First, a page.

Buying art or influence?

It appears that Hunter Biden’s art dealer believes that his art should be left entirely to the eye of the beholder — and not Congress. Georges Bergès reportedly refused last week to provide the House Oversight Committee with the identities of the buyers of Biden’s high-priced art work. While counsel William Pittard insists that the list of purchasers must remain secret, it is hard to see the viable legal basis to refuse the demand of the House Oversight Committee, if made subject to a congressional subpoena.

The Biden sales have long been a subject of intense debate over whether it is another form of influence peddling. Even President Barack Obama’s ethics head has raised objections.

Former Obama-era ethics official Walter Shaub called the art sale a “terrible idea” and noted that “it just is implausible that this art from an unknown artist would be selling at this price if it didn’t have the Biden name attached to it.”

As a new artist, Biden is fetching prices that exceed the prices of some Picassos. The quality of the work will be left to others to debate, but the Oversight Committee has a legitimate interest in looking into whether the art is being used to funnel money to the family of President Joe Biden.

In January, House Oversight Committee chair James Comer (R-KY) requested that Bergès testify before Congress. Comer has long alleged that Chinese buyers are behind the sales, though there is no public proof to support that allegation. He has stated that “arrangement with Hunter Biden raises serious ethical concerns and calls into question whether the Biden family is again selling access and influence.”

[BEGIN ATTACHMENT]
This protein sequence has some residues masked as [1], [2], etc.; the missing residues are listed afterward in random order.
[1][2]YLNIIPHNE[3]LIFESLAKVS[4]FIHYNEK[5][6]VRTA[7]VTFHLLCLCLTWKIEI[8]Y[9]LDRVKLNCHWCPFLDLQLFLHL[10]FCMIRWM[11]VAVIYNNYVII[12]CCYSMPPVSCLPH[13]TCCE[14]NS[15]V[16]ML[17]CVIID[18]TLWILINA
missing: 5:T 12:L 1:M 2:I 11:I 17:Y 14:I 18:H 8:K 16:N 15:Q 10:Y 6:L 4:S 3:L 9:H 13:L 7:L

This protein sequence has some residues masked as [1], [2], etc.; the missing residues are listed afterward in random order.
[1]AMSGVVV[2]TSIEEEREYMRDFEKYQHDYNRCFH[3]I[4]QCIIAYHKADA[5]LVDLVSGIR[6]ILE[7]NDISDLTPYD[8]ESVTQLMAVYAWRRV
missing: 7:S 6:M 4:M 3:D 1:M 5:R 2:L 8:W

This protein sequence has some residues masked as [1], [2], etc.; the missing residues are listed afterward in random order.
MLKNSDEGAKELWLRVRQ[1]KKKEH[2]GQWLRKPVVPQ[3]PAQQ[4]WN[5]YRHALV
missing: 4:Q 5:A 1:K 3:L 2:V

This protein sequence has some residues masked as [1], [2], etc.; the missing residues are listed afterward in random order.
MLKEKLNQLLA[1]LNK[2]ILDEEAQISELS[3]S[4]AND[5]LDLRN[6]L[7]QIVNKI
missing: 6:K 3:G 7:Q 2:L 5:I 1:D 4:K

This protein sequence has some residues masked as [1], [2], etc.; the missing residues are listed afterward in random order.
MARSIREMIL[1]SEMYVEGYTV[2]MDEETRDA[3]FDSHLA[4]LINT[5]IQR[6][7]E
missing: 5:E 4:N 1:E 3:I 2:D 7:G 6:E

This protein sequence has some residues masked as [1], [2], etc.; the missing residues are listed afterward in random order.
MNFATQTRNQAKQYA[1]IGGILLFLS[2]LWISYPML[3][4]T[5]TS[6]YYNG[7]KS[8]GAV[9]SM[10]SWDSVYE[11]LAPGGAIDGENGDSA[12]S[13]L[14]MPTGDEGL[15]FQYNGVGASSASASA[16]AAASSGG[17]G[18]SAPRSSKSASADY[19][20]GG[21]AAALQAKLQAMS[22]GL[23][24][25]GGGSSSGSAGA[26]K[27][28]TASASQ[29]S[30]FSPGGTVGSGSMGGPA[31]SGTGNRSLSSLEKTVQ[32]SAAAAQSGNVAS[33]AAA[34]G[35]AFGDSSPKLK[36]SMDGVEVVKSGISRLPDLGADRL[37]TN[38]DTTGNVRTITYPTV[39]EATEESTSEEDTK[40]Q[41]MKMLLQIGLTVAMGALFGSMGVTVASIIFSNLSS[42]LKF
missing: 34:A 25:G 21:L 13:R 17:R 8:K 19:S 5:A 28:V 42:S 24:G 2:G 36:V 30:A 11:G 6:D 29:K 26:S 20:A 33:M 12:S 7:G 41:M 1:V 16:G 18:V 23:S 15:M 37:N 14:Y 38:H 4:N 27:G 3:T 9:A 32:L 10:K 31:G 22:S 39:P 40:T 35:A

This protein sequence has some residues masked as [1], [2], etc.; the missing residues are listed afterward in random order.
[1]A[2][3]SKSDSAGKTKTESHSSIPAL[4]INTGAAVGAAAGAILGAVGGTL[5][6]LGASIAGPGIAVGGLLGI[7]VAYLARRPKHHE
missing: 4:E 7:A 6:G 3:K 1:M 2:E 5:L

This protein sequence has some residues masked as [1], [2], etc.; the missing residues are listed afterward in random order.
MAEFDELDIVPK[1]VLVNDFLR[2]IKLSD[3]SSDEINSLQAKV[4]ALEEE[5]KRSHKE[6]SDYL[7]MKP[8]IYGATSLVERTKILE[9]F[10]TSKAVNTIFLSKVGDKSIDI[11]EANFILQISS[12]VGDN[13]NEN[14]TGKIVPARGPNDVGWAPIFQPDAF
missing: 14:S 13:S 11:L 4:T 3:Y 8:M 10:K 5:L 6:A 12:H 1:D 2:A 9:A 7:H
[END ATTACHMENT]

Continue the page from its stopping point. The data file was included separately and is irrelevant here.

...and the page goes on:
Pittard wrote that “[i]n light of these considerations, providing the documents and information requested in your letter seemingly would defeat the efforts of Mr. Biden and the White House to avoid the ‘serious ethical concerns’ that you raise.” He added that “Mr. Berges hopes that you and Mr. Biden can resolve that tension.”

The question is what happens if they cannot “resolve that tension.” The Oversight Committee is investigating a host of avenues through which foreign interests were allegedly able to funnel millions into the Biden family coffers. It is hard to see how a court would find that these business records could not be subpoenaed by a congressional committee if they decide to move forward.

Berges could refuse to testify without a subpoena, but he must appear if so served. He could then invoke his Fifth Amendment privilege against self-incrimination to refuse to testify.

What is interesting is that this is only the latest lawyer to defy Congress on a Hunter Biden inquiry. We previously discussed how Hunter Biden’s personal counsel Abbe Lowell refused a demand for evidence sought by the House.

These moves appear to be channeling the same strategy of Steve Bannon who was ultimately charged with contempt and convicted. At the time, I said that Bannon was asking for a contempt charge and Biden appears to be replicating this same ill-considered strategy.

These may be just the opening salvos to seek to negotiate with Congress, but they can backfire as they did with Bannon. The categorical refusals could expedite matters in pushing these conflicts before a court where Congress would have the advantage.

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